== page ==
Digit style hour meter, like all the other old Cubs I've seen. When I first got it sometime after I moved here in 2000 and started looking it over I thought the engine may have been replaced as I found a couple spliced wires but after talking to my Mom and her new husband they had a dealer pull the engine to put a new clutch and coil in it. I thought maybe the original owner swapped the engine before he sold it to my Mom but that was in 1988 and the date code on the engine matches the tractor, 1982.

I can't swear what was done to it in the first 6 years of it's life but when we bought it in 1988 the hour meter showed 1600 hours and now it's just under 3600 hours on that same motor 28 years later. I suppose the hour meter could be running fast but I doubt it. I don't remember the exact year my Mom gave it to me but it was probably 2002, I only mow about an acre with it but she has 3 acres and mows probably 2 acres every week and mows the field every couple weeks. I also use it to push snow so I'd say those hours are legit or at least close. If I get it running again I'll time it next time I cut, I'd like to know also.

Rebuilt the carb last night but didn't have time to put it back on, maybe later today. Nothing really stuck out at me, the needle valve was one of those types with a rubber tip and that had a bit of a groove in it. The new one from the Briggs kit was all metal. A tip for anyone that reads this and may rebuild one of these carbs later, unless you know the needle seat is bad don't try to replace it, lol. It would be much easier to put it back together with the old seat and see if that fixes your problem. Once I tried to get it out and scored it I had to replace it. Ended up having to drill it out, not fun.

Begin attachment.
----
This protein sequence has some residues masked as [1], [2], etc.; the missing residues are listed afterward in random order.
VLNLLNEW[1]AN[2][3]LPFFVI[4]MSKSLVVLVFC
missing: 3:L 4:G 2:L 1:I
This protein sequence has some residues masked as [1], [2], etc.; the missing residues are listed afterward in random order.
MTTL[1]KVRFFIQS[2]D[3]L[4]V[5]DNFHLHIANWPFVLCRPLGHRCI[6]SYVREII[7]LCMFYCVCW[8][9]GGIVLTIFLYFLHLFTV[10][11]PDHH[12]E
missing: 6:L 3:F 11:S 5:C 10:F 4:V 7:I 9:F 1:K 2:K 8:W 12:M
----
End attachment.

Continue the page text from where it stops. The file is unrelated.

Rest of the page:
The Briggs kit was awesome, $25 and it came with everything, all the gaskets, new adjustment screws and springs, needle, seat and clip, hinge pin for the float (no float though), it even had all the parts to rebuild the fuel pump, new diaphrams, springs, etc. I have an old John Deere 210 with a single cylinder Kohler engine and you can't even buy the parts for the fuel pump, they want to sell you a whole new pump for $150.